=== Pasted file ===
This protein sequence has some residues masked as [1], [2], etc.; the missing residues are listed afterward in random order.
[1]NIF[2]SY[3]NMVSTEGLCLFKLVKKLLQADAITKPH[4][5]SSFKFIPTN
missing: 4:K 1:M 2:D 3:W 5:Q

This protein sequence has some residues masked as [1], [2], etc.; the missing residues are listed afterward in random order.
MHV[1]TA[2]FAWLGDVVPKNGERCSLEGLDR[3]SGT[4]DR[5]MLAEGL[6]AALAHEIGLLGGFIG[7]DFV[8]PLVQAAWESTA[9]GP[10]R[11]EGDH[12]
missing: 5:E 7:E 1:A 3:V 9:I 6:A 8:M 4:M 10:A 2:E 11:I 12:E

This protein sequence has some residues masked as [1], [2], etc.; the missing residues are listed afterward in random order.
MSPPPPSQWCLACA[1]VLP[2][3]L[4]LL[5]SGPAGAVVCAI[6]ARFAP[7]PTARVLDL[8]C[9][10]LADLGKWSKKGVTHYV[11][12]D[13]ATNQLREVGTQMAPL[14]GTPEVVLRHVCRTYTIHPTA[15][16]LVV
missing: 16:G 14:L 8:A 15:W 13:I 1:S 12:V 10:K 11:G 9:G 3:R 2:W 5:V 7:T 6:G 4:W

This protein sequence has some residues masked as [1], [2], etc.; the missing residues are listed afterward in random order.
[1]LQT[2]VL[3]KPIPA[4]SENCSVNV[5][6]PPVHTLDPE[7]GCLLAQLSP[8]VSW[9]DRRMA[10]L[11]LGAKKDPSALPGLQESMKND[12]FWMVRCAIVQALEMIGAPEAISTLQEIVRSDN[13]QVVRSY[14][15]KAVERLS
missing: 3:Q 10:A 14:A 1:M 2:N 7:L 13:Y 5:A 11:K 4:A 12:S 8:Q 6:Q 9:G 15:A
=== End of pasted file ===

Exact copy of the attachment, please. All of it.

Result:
This protein sequence has some residues masked as [1], [2], etc.; the missing residues are listed afterward in random order.
[1]NIF[2]SY[3]NMVSTEGLCLFKLVKKLLQADAITKPH[4][5]SSFKFIPTN
missing: 4:K 1:M 2:D 3:W 5:Q

This protein sequence has some residues masked as [1], [2], etc.; the missing residues are listed afterward in random order.
MHV[1]TA[2]FAWLGDVVPKNGERCSLEGLDR[3]SGT[4]DR[5]MLAEGL[6]AALAHEIGLLGGFIG[7]DFV[8]PLVQAAWESTA[9]GP[10]R[11]EGDH[12]
missing: 5:E 7:E 1:A 3:V 9:I 6:A 8:M 4:M 10:A 2:E 11:I 12:E

This protein sequence has some residues masked as [1], [2], etc.; the missing residues are listed afterward in random order.
MSPPPPSQWCLACA[1]VLP[2][3]L[4]LL[5]SGPAGAVVCAI[6]ARFAP[7]PTARVLDL[8]C[9][10]LADLGKWSKKGVTHYV[11][12]D[13]ATNQLREVGTQMAPL[14]GTPEVVLRHVCRTYTIHPTA[15][16]LVV
missing: 16:G 14:L 8:A 15:W 13:I 1:S 12:V 10:K 11:G 9:G 3:R 2:W 5:V 7:T 6:G 4:W

This protein sequence has some residues masked as [1], [2], etc.; the missing residues are listed afterward in random order.
[1]LQT[2]VL[3]KPIPA[4]SENCSVNV[5][6]PPVHTLDPE[7]GCLLAQLSP[8]VSW[9]DRRMA[10]L[11]LGAKKDPSALPGLQESMKND[12]FWMVRCAIVQALEMIGAPEAISTLQEIVRSDN[13]QVVRSY[14][15]KAVERLS
missing: 3:Q 10:A 14:A 1:M 2:N 7:L 13:Y 5:A 11:K 4:A 12:S 8:Q 6:Q 9:G 15:A